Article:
When I Step on Stage in Front of a Piano… | Interview with Elizabeth Baker

February 03, 2017 by EVA AVENUE | FEATURED ARTICLES, MUSIC, PERFORMING ARTS
Elizabeth Baker. Photo by: Jake & Katie Ford Photography
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Thanks to the efforts of sound maven Elizabeth A. Baker, who’s culmination of influences national and international has bestowed Florida with some quality avant-garde music programming, we have The New Music Conflagration Inc., and The Florida International Toy Piano Festival. “People these days want the weird stuff instead of the traditional concert piano stuff,” she said. Baker is continually planning new community events, touring all over the country or creating new works at residencies. You know what they say — if you want something done, ask a busy person.

But “busy” doesn’t even cut it — it’s more like obsession fueled by daily revivals and rebirths through canals of the creative spirit and endless exploration. She wrote the 198-page Toyager: Toy Piano Method, the world’s first toy piano theory book in less than two months. She humbly credits this achievement to having too much time on her hands because the few friends she has are often performing out of town.

She wrote another book that same year called Musings of a Young Composer: Selected Writings and Photographs. I suddenly felt like a giant loser from Lazy Town, but that’s old judgmental programming and not the right reaction. Good art, good work, inspires. I’m actually inspired!

Baker calls herself a New Renaissance Artist because she is engaged with so many forms of expression, from writing to playing many instruments to shifting forms of dance. She uses electronics to turn her movements into synthesizers so her body becomes an instrument. She has trained as an audio engineer (and hasmany types of sound engineering skills concert pianists don’t always have, she proudly mentions as an aside). She loves to write poetry, and sits on the Board of Directors for Rogue Dance.

At the time of our interview, she’s on her way to Boston for her week-long stay at the Co-incidence Residency “based on an expanded view of what constitutes art, music, and the traditional concert,” according to its website.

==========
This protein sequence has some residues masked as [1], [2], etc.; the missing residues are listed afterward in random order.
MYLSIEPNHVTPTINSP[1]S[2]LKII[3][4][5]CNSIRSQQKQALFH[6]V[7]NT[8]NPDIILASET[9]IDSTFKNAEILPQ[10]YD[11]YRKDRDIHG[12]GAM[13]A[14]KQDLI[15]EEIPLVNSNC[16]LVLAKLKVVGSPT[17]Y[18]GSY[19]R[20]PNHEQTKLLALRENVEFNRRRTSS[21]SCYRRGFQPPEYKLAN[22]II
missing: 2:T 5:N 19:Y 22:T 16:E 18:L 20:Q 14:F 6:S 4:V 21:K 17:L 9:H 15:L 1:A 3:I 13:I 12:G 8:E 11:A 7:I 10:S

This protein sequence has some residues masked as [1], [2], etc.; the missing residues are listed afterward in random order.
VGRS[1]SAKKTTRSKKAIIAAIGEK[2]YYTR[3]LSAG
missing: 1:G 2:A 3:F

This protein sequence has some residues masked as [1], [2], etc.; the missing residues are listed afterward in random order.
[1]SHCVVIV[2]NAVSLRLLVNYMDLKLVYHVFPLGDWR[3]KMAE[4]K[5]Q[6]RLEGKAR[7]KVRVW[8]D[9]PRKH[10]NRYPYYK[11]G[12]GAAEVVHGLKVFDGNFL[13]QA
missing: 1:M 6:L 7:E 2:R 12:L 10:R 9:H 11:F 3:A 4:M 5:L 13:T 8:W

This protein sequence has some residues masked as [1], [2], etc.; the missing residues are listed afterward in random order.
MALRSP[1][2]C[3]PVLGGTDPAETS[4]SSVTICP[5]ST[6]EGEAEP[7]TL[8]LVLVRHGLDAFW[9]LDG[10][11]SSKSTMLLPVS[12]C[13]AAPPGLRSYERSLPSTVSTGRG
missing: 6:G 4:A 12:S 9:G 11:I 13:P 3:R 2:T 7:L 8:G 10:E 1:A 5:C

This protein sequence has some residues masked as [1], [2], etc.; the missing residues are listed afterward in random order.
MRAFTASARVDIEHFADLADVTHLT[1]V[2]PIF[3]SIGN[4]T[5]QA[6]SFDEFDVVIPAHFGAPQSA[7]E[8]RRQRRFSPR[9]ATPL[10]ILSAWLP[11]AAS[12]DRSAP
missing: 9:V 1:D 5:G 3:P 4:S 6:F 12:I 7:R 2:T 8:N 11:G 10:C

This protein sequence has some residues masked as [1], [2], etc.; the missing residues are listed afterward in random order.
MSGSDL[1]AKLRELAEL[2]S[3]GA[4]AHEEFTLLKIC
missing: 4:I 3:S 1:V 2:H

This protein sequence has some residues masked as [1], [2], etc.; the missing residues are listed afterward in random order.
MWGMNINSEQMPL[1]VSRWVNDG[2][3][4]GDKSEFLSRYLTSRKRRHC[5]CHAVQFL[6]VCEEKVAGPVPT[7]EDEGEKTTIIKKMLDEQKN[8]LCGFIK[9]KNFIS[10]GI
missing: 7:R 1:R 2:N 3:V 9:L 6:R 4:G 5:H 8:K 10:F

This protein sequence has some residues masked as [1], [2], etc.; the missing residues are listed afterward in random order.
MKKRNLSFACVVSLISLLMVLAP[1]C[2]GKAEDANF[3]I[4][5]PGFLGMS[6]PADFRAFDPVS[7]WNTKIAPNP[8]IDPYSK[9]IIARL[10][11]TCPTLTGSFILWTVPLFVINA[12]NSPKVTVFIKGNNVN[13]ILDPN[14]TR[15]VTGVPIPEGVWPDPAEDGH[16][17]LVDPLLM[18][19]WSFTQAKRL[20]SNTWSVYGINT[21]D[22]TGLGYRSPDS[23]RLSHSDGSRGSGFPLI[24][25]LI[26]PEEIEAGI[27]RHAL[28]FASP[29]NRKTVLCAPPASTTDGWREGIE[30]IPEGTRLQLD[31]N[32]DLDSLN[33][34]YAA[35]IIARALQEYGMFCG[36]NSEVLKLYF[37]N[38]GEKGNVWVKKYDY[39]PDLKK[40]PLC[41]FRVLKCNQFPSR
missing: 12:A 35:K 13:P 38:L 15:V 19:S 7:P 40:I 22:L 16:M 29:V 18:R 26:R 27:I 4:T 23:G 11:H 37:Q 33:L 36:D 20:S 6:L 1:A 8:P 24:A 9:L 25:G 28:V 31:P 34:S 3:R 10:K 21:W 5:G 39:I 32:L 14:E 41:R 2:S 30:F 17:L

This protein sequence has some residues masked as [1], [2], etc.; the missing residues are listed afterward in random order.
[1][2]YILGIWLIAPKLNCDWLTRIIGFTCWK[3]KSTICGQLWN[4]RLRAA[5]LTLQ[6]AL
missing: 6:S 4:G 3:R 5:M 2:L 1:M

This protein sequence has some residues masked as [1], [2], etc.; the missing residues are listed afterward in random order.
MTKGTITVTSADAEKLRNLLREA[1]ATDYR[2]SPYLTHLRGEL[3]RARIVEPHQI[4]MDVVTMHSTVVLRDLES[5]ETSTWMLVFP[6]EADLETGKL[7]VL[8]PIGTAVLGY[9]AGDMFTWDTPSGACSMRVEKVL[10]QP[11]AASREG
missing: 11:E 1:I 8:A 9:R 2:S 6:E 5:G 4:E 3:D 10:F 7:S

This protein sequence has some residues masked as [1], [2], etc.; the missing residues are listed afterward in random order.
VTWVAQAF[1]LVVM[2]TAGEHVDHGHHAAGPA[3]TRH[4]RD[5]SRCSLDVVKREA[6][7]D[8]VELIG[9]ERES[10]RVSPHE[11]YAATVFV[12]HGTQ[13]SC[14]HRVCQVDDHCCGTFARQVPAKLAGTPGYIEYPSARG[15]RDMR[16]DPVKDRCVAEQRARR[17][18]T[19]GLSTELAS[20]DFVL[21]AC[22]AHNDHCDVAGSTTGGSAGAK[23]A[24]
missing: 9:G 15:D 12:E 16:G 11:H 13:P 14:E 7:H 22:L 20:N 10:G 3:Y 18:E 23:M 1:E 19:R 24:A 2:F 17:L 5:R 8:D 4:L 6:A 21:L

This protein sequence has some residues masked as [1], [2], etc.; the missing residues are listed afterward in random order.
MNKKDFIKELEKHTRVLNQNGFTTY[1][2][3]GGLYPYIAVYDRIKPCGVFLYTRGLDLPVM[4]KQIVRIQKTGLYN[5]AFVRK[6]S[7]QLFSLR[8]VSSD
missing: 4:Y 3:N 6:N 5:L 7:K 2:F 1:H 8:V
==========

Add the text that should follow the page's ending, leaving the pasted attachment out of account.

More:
“It’s a pretty unique residency. It’s what they would call an experimental residency so a lot of the pieces and artists-in-residence are all writing pieces that are open-notation types of things,” Baker said. “I’m dealing with movement and toy piano, because I’ve been pigeon-holed into toy piano for the rest of my life.”

 

Is Boston a hub for classical music?

It is, indeed. Boston has one of the prime orchestras and they have the Boston Conservatory and the New England Conservatory is not far off from there. You have all of these major players as far as academic music is concerned. You have these opera companies and chamber music is everywhere.

 

Have you seen the TED Talk called Classical Music with Shining Eyes with Benjamin Zander, the conductor of the Boston Philharmonic?

No. I’ve actually shied away from TED talks. I did two when I was younger. I was opposed to the format. I feel like it’s too short, it’s asking too much to explain in such a short time frame which is one of the reasons the TED talks, as a person giving them, are not necessarily the best feeling.

 

How musical was your childhood?

My mother’s British, and so in Europe you introduce your children to the arts at a very early age so I was going to the symphony on a regular basis. My mom took me to see Peter and the Wolf. I then got Peter and the Wolf on cassette and wore out three tapes. I was obsessed with being a conductor and my mom put me on piano lessons when I was four. She didn’t make me do them, pretty much it was, “Ooh you have an interest in this, you can explore it.”

Once I started playing piano, I was improvising my own compositions and I had a crazy Russian piano teacher and she didn’t like that and she would hit my hands with a ruler and tell me I couldn’t do that.

So then at a certain point I stopped piano lessons but I was still playing piano. I took a break from that — it never really left my life. I would play piano in between, but I was dancing and doing track pretty heavily through my middle school years. I was doing ballet, traditional Russian ballet and modern dance. In high school I took the guitar and then I ended up doing a year of classical guitar performance. Then I finished with classical guitar performance and decided I’d go back into commercial music, so I went into the MIRA Program at SPC. The teachers never put me on a track I had to follow but I ended up taking all the classes. They were like, “Take what you think will make you a better musician overall.” I ended up doing piano performance, too. It was my first instrument, as well as cello.